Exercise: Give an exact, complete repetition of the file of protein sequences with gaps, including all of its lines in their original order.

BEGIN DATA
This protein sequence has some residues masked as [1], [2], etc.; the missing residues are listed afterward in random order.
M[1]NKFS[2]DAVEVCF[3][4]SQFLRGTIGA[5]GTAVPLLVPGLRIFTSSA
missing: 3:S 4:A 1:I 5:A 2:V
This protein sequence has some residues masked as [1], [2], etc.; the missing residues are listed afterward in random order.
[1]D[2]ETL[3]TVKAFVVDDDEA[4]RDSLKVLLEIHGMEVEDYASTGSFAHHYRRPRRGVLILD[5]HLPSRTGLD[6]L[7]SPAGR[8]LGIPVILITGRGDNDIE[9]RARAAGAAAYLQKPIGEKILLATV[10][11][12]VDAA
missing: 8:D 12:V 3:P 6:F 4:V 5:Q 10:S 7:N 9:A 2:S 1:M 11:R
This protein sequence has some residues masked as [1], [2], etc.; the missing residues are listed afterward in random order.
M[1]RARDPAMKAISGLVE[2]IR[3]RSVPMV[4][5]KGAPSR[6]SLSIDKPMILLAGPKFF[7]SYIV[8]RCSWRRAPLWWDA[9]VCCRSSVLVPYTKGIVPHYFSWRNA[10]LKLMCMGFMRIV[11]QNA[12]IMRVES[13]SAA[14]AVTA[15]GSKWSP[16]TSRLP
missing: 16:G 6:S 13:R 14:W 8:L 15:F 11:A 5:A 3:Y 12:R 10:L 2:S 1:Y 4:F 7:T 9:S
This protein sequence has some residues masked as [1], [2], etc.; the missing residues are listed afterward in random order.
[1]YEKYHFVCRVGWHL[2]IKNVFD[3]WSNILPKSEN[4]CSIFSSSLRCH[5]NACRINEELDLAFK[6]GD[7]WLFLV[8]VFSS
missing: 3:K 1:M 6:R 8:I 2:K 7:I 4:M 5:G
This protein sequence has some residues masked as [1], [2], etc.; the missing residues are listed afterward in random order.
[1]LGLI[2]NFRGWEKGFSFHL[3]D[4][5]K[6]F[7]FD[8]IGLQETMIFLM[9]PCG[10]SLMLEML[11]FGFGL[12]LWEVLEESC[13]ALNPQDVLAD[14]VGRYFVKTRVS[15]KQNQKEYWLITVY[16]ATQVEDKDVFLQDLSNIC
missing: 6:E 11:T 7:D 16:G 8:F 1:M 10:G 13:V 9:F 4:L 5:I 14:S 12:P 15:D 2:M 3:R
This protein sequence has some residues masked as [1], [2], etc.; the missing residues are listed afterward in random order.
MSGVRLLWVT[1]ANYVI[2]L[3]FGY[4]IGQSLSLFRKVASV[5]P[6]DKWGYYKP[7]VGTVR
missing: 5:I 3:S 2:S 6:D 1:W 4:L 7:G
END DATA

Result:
This protein sequence has some residues masked as [1], [2], etc.; the missing residues are listed afterward in random order.
M[1]NKFS[2]DAVEVCF[3][4]SQFLRGTIGA[5]GTAVPLLVPGLRIFTSSA
missing: 3:S 4:A 1:I 5:A 2:V
This protein sequence has some residues masked as [1], [2], etc.; the missing residues are listed afterward in random order.
[1]D[2]ETL[3]TVKAFVVDDDEA[4]RDSLKVLLEIHGMEVEDYASTGSFAHHYRRPRRGVLILD[5]HLPSRTGLD[6]L[7]SPAGR[8]LGIPVILITGRGDNDIE[9]RARAAGAAAYLQKPIGEKILLATV[10][11][12]VDAA
missing: 8:D 12:V 3:P 6:F 4:V 5:Q 10:S 7:N 9:A 2:S 1:M 11:R
This protein sequence has some residues masked as [1], [2], etc.; the missing residues are listed afterward in random order.
M[1]RARDPAMKAISGLVE[2]IR[3]RSVPMV[4][5]KGAPSR[6]SLSIDKPMILLAGPKFF[7]SYIV[8]RCSWRRAPLWWDA[9]VCCRSSVLVPYTKGIVPHYFSWRNA[10]LKLMCMGFMRIV[11]QNA[12]IMRVES[13]SAA[14]AVTA[15]GSKWSP[16]TSRLP
missing: 16:G 6:S 13:R 14:W 8:L 15:F 11:A 5:A 3:Y 12:R 10:L 2:S 1:Y 4:F 7:T 9:S
This protein sequence has some residues masked as [1], [2], etc.; the missing residues are listed afterward in random order.
[1]YEKYHFVCRVGWHL[2]IKNVFD[3]WSNILPKSEN[4]CSIFSSSLRCH[5]NACRINEELDLAFK[6]GD[7]WLFLV[8]VFSS
missing: 3:K 1:M 6:R 8:I 2:K 7:I 4:M 5:G
This protein sequence has some residues masked as [1], [2], etc.; the missing residues are listed afterward in random order.
[1]LGLI[2]NFRGWEKGFSFHL[3]D[4][5]K[6]F[7]FD[8]IGLQETMIFLM[9]PCG[10]SLMLEML[11]FGFGL[12]LWEVLEESC[13]ALNPQDVLAD[14]VGRYFVKTRVS[15]KQNQKEYWLITVY[16]ATQVEDKDVFLQDLSNIC
missing: 6:E 11:T 7:D 16:G 8:F 1:M 10:G 13:V 9:F 4:L 5:I 14:S 12:P 15:D 2:M 3:R
This protein sequence has some residues masked as [1], [2], etc.; the missing residues are listed afterward in random order.
MSGVRLLWVT[1]ANYVI[2]L[3]FGY[4]IGQSLSLFRKVASV[5]P[6]DKWGYYKP[7]VGTVR
missing: 5:I 3:S 2:S 6:D 1:W 4:L 7:G